The wife had marked sex as issue ‘once in a while’, and also wrote ‘no big horrendous problem’. The interviewer noted that the husband came in during this question and told his wife to tell the truth about sex – she said for him to please leave. He said it again and she said ‘leave, this is my interview’. Then he said ‘tell the girl the truth, if any good will come of it, that’s what she’s here for’. The interviewer wrote, ‘I thought they might have a fight’.78
This was a topic several did not want to discuss: ‘Sex – not as good as I would like. [I: felt you might have nervous breakdown?] – Yes! Can’t talk about it.’79
Others revelled in the new opportunities release from marriage offered. When asked about the impact of the women’s movement, one replied: ‘Morally felt no shame about having lovers, being aggressive when it’s necessary’. A divorced social worker and self-proclaimed feminist had more practical problems. She was asked whether the frequency of sex was an issue for her: ‘Yes, trying to fit in going with ← 56 | 57 → three different people and trying to keep that in balance and deal with kids. There’s only three nights in a weekend and sleeping with people three nights in a row is something I worry about and think about.’ However, she deemed her sex life ‘very satisfying’. She highly valued ‘my ability to support myself and my children – my independence’. This woman put paid to the Lundberg and Farnham link between feminism and frigidity.
The demographic gaze: who was marrying and having babies?
In twenty-first century society there is widespread concern at the ‘declining birthrate’, the fact that on the whole young women are marrying later, if at all, and are producing on average fewer than the 2.1 children necessary to reproduce the population. In some societies, such as Japan and Italy, this is deemed to have reached crisis point. Desperate measures are suggested, such as the reintroduction of large baby bonuses and domestic training. Those who worry about this issue might well look at the family formation patterns of highly educated women, particularly at the highest achievers of the 1950s. They were the prototypes of the young educated women of today.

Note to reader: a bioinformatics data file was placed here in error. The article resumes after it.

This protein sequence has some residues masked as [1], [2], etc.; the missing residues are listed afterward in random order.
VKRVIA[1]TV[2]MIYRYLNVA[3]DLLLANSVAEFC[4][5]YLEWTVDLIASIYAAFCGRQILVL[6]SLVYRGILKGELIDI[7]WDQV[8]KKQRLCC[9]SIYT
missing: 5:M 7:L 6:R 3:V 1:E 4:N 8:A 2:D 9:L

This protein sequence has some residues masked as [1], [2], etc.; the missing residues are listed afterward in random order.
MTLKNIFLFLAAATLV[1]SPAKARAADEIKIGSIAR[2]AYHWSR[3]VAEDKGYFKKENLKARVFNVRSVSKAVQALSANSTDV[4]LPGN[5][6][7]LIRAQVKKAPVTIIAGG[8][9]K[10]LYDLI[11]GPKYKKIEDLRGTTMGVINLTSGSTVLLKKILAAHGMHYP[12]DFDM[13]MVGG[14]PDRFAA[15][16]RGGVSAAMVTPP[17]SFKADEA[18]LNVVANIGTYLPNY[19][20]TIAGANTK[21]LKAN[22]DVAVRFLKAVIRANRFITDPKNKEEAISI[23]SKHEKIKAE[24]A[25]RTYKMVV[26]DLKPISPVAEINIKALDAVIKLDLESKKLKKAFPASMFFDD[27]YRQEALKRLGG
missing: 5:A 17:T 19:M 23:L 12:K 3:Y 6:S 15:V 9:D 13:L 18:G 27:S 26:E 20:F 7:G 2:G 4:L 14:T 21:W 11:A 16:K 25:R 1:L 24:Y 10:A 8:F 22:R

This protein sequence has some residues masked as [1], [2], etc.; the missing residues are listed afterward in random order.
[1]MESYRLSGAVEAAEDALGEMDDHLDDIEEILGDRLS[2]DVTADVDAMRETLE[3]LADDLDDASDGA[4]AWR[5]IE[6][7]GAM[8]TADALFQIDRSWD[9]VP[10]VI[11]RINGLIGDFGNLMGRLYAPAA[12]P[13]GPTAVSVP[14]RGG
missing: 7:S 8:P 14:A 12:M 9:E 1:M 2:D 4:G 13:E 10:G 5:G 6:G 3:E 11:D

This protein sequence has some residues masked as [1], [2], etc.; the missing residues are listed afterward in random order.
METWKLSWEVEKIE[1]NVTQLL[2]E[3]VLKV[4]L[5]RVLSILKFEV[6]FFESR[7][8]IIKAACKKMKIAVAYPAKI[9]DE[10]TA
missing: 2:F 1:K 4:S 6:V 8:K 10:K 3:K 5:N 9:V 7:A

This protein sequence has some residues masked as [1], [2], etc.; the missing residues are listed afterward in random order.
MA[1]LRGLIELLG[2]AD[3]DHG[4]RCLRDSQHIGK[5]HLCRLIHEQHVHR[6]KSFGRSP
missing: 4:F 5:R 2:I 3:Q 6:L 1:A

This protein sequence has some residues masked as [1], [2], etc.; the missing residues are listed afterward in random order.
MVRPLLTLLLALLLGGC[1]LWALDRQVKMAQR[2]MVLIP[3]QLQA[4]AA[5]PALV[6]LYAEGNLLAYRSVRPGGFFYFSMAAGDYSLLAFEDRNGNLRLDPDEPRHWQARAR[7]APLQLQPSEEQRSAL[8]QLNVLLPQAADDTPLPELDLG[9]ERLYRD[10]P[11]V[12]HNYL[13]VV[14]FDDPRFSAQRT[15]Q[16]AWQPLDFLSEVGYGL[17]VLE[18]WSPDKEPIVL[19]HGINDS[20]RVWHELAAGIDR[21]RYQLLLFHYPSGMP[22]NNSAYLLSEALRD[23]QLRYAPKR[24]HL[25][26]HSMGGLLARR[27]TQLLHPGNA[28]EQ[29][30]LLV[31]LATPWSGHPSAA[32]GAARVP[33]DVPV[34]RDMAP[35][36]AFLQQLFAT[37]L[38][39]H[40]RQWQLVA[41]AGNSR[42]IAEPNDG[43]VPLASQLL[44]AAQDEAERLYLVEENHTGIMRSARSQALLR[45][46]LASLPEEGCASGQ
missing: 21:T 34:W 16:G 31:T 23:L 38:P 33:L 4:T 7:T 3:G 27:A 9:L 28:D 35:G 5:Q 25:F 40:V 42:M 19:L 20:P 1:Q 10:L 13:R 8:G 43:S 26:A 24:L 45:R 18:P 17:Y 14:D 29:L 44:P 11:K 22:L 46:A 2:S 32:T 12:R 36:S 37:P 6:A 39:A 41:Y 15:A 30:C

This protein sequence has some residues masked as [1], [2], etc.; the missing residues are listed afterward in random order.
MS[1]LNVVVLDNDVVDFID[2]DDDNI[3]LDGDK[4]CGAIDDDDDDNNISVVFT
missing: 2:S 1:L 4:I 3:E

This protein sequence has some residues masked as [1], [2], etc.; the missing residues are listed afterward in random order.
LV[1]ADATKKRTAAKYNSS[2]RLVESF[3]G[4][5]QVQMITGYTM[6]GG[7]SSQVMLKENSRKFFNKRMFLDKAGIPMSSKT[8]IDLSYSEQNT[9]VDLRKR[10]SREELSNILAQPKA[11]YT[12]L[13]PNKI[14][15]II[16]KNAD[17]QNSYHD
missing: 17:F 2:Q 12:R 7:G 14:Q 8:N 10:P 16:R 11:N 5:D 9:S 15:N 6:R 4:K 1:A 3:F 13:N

Of course the issue of declining birthrates is not new. In earlier times the ‘new women’ were blamed for turning away from motherhood for their selfish ends.80 As women’s involvement in higher education increased over the twentieth century so too did the interest of demographers in their family formation patterns. Women’s propensity to have babies or to refuse to have them sparks off a number of deep ← 57 | 58 → seated national fears.81 It is well known that the higher a woman’s level of education the fewer children she was likely to have and the later she was likely to produce them. While this phenomenon was easy to dismiss when a small proportion of the age group attended university, as the proportion of college goers increased it could not be so easily brushed aside.
Did having a degree exempt women from the norms of 1950s life? It may have done so early in the twentieth century but by the 1950s a Bachelors degree was sufficiently common, and having a higher degree was necessary for that exemption.82 We can see that pattern when we look at the women with professional training and higher degrees. But how did these new young graduates shape their family lives? Were they different from their sisters who did not undertake higher education?
Age at marriage